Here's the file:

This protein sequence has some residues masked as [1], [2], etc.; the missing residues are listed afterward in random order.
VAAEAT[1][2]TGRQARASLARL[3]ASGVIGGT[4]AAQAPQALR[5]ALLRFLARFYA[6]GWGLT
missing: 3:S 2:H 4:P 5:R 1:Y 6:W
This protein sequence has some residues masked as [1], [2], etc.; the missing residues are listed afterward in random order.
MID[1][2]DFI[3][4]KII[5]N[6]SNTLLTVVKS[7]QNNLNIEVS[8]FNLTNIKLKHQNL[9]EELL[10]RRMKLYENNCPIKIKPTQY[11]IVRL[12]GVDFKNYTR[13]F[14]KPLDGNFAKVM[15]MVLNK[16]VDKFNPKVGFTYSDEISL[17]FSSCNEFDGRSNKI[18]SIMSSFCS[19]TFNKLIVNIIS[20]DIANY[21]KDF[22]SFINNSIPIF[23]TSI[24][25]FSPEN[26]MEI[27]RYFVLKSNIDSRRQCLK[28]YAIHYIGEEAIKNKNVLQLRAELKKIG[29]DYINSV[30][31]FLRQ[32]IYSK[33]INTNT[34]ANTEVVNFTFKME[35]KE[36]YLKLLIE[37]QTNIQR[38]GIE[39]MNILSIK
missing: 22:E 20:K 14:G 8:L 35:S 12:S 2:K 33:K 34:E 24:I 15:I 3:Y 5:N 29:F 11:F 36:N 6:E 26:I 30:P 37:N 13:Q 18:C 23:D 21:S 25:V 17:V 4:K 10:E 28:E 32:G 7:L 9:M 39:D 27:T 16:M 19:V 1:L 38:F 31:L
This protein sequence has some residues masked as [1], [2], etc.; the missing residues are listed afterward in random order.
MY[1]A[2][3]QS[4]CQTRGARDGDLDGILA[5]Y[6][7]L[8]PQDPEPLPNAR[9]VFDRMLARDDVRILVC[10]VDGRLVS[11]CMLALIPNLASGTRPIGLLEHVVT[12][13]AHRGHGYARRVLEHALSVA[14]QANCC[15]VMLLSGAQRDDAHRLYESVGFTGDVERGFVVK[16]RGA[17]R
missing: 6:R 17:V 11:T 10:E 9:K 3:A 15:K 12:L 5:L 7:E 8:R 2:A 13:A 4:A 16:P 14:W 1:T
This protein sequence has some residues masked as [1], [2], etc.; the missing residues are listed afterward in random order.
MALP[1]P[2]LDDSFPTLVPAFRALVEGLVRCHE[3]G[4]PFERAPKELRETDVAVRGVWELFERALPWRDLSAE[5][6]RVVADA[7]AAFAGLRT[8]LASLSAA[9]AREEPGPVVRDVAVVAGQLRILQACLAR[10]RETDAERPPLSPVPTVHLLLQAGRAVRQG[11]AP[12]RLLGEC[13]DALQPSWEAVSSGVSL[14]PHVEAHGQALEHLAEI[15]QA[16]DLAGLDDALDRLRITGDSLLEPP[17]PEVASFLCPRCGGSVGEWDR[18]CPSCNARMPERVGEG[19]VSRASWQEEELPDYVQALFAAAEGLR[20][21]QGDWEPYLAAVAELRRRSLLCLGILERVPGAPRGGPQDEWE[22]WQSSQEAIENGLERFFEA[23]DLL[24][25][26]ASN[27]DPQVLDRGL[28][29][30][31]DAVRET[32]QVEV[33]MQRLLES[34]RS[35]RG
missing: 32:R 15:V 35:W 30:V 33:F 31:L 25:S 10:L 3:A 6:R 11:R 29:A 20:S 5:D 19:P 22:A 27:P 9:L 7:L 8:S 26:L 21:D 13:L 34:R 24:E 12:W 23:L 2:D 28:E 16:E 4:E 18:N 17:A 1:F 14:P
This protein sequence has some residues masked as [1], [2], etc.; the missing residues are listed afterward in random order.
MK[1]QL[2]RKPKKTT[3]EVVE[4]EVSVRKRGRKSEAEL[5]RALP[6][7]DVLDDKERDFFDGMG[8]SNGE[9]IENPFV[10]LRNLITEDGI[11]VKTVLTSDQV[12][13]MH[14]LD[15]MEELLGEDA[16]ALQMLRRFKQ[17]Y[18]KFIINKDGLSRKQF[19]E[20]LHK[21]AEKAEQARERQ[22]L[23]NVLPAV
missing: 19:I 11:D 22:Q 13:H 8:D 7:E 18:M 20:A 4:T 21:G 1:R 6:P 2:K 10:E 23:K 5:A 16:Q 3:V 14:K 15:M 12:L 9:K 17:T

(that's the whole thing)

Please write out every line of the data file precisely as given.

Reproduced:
This protein sequence has some residues masked as [1], [2], etc.; the missing residues are listed afterward in random order.
VAAEAT[1][2]TGRQARASLARL[3]ASGVIGGT[4]AAQAPQALR[5]ALLRFLARFYA[6]GWGLT
missing: 3:S 2:H 4:P 5:R 1:Y 6:W
This protein sequence has some residues masked as [1], [2], etc.; the missing residues are listed afterward in random order.
MID[1][2]DFI[3][4]KII[5]N[6]SNTLLTVVKS[7]QNNLNIEVS[8]FNLTNIKLKHQNL[9]EELL[10]RRMKLYENNCPIKIKPTQY[11]IVRL[12]GVDFKNYTR[13]F[14]KPLDGNFAKVM[15]MVLNK[16]VDKFNPKVGFTYSDEISL[17]FSSCNEFDGRSNKI[18]SIMSSFCS[19]TFNKLIVNIIS[20]DIANY[21]KDF[22]SFINNSIPIF[23]TSI[24][25]FSPEN[26]MEI[27]RYFVLKSNIDSRRQCLK[28]YAIHYIGEEAIKNKNVLQLRAELKKIG[29]DYINSV[30][31]FLRQ[32]IYSK[33]INTNT[34]ANTEVVNFTFKME[35]KE[36]YLKLLIE[37]QTNIQR[38]GIE[39]MNILSIK
missing: 22:E 20:K 14:G 8:L 35:S 12:S 2:K 33:K 34:E 24:I 15:I 3:Y 5:N 29:F 11:F 36:N 6:E 26:I 30:P 37:N 13:Q 18:C 23:D 21:S 25:V 17:V 4:K 10:E 28:E 32:G 7:L 9:M 39:D 27:T 16:M 19:V 1:L 38:F 31:L
This protein sequence has some residues masked as [1], [2], etc.; the missing residues are listed afterward in random order.
MY[1]A[2][3]QS[4]CQTRGARDGDLDGILA[5]Y[6][7]L[8]PQDPEPLPNAR[9]VFDRMLARDDVRILVC[10]VDGRLVS[11]CMLALIPNLASGTRPIGLLEHVVT[12][13]AHRGHGYARRVLEHALSVA[14]QANCC[15]VMLLSGAQRDDAHRLYESVGFTGDVERGFVVK[16]RGA[17]R
missing: 6:R 17:V 11:T 10:E 9:K 3:A 15:K 12:L 5:L 7:E 8:R 2:A 13:A 4:A 16:P 14:W 1:T
This protein sequence has some residues masked as [1], [2], etc.; the missing residues are listed afterward in random order.
MALP[1]P[2]LDDSFPTLVPAFRALVEGLVRCHE[3]G[4]PFERAPKELRETDVAVRGVWELFERALPWRDLSAE[5][6]RVVADA[7]AAFAGLRT[8]LASLSAA[9]AREEPGPVVRDVAVVAGQLRILQACLAR[10]RETDAERPPLSPVPTVHLLLQAGRAVRQG[11]AP[12]RLLGEC[13]DALQPSWEAVSSGVSL[14]PHVEAHGQALEHLAEI[15]QA[16]DLAGLDDALDRLRITGDSLLEPP[17]PEVASFLCPRCGGSVGEWDR[18]CPSCNARMPERVGEG[19]VSRASWQEEELPDYVQALFAAAEGLR[20][21]QGDWEPYLAAVAELRRRSLLCLGILERVPGAPRGGPQDEWE[22]WQSSQEAIENGLERFFEA[23]DLL[24][25][26]ASN[27]DPQVLDRGL[28][29][30][31]DAVRET[32]QVEV[33]MQRLLES[34]RS[35]RG
missing: 32:R 15:V 35:W 30:V 33:F 31:L 25:S 10:L 3:A 6:R 11:R 29:A 20:S 5:D 19:P 22:A 27:P 9:L 7:L 8:S 26:L 21:D 13:L 34:R 24:E 12:W 23:L 2:D 28:E 16:E 4:E 18:N 17:A 1:F 14:P
This protein sequence has some residues masked as [1], [2], etc.; the missing residues are listed afterward in random order.
MK[1]QL[2]RKPKKTT[3]EVVE[4]EVSVRKRGRKSEAEL[5]RALP[6][7]DVLDDKERDFFDGMG[8]SNGE[9]IENPFV[10]LRNLITEDGI[11]VKTVLTSDQV[12][13]MH[14]LD[15]MEELLGEDA[16]ALQMLRRFKQ[17]Y[18]KFIINKDGLSRKQF[19]E[20]LHK[21]AEKAEQARERQ[22]L[23]NVLPAV
missing: 19:I 11:D 22:Q 13:H 8:D 7:E 18:M 20:A 4:T 21:G 1:R 6:P 2:K 10:E 23:K 5:A 16:Q 3:V 14:K 15:M 12:L 9:K 17:T